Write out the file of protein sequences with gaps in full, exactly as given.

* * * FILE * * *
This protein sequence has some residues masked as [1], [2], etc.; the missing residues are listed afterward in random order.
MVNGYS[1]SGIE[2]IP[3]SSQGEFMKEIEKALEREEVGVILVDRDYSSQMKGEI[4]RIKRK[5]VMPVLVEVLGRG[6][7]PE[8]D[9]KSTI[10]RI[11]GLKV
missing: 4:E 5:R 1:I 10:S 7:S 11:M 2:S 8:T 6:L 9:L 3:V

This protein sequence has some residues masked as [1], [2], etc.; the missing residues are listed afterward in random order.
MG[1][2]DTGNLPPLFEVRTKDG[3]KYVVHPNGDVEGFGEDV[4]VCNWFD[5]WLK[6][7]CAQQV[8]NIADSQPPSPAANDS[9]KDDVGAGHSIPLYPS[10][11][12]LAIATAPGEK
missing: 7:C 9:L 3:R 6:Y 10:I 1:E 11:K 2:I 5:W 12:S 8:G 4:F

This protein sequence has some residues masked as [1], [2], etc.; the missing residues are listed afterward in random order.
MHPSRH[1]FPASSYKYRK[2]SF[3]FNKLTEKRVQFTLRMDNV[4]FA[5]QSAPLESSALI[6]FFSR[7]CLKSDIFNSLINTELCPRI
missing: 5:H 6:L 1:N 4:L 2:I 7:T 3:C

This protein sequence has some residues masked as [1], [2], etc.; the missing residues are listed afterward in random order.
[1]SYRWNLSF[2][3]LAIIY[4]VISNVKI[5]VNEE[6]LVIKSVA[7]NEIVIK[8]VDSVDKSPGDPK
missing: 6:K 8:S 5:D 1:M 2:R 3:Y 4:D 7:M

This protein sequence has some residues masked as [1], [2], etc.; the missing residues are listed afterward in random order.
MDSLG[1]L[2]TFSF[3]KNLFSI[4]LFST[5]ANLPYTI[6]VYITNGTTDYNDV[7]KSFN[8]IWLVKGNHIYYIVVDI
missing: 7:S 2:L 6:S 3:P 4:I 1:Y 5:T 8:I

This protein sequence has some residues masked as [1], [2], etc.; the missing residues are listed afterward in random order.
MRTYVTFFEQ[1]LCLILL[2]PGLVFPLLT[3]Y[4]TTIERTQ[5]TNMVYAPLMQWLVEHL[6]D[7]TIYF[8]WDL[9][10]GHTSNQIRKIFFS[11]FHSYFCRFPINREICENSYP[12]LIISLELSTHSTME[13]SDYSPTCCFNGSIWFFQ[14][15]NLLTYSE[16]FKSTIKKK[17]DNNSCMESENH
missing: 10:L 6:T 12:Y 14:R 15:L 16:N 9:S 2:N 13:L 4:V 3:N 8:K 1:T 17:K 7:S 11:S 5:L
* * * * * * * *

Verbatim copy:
This protein sequence has some residues masked as [1], [2], etc.; the missing residues are listed afterward in random order.
MVNGYS[1]SGIE[2]IP[3]SSQGEFMKEIEKALEREEVGVILVDRDYSSQMKGEI[4]RIKRK[5]VMPVLVEVLGRG[6][7]PE[8]D[9]KSTI[10]RI[11]GLKV
missing: 4:E 5:R 1:I 10:S 7:S 11:M 2:S 8:T 6:L 9:L 3:V

This protein sequence has some residues masked as [1], [2], etc.; the missing residues are listed afterward in random order.
MG[1][2]DTGNLPPLFEVRTKDG[3]KYVVHPNGDVEGFGEDV[4]VCNWFD[5]WLK[6][7]CAQQV[8]NIADSQPPSPAANDS[9]KDDVGAGHSIPLYPS[10][11][12]LAIATAPGEK
missing: 7:C 9:L 3:R 6:Y 10:I 1:E 11:K 2:I 5:W 12:S 8:G 4:F

This protein sequence has some residues masked as [1], [2], etc.; the missing residues are listed afterward in random order.
MHPSRH[1]FPASSYKYRK[2]SF[3]FNKLTEKRVQFTLRMDNV[4]FA[5]QSAPLESSALI[6]FFSR[7]CLKSDIFNSLINTELCPRI
missing: 5:H 6:L 1:N 4:L 2:I 7:T 3:C

This protein sequence has some residues masked as [1], [2], etc.; the missing residues are listed afterward in random order.
[1]SYRWNLSF[2][3]LAIIY[4]VISNVKI[5]VNEE[6]LVIKSVA[7]NEIVIK[8]VDSVDKSPGDPK
missing: 6:K 8:S 5:D 1:M 2:R 3:Y 4:D 7:M

This protein sequence has some residues masked as [1], [2], etc.; the missing residues are listed afterward in random order.
MDSLG[1]L[2]TFSF[3]KNLFSI[4]LFST[5]ANLPYTI[6]VYITNGTTDYNDV[7]KSFN[8]IWLVKGNHIYYIVVDI
missing: 7:S 2:L 6:S 3:P 4:I 1:Y 5:T 8:I

This protein sequence has some residues masked as [1], [2], etc.; the missing residues are listed afterward in random order.
MRTYVTFFEQ[1]LCLILL[2]PGLVFPLLT[3]Y[4]TTIERTQ[5]TNMVYAPLMQWLVEHL[6]D[7]TIYF[8]WDL[9][10]GHTSNQIRKIFFS[11]FHSYFCRFPINREICENSYP[12]LIISLELSTHSTME[13]SDYSPTCCFNGSIWFFQ[14][15]NLLTYSE[16]FKSTIKKK[17]DNNSCMESENH
missing: 10:L 6:T 12:Y 14:R 15:L 16:N 9:S 2:N 13:L 4:V 3:N 8:K 1:T 17:K 7:S 11:S 5:L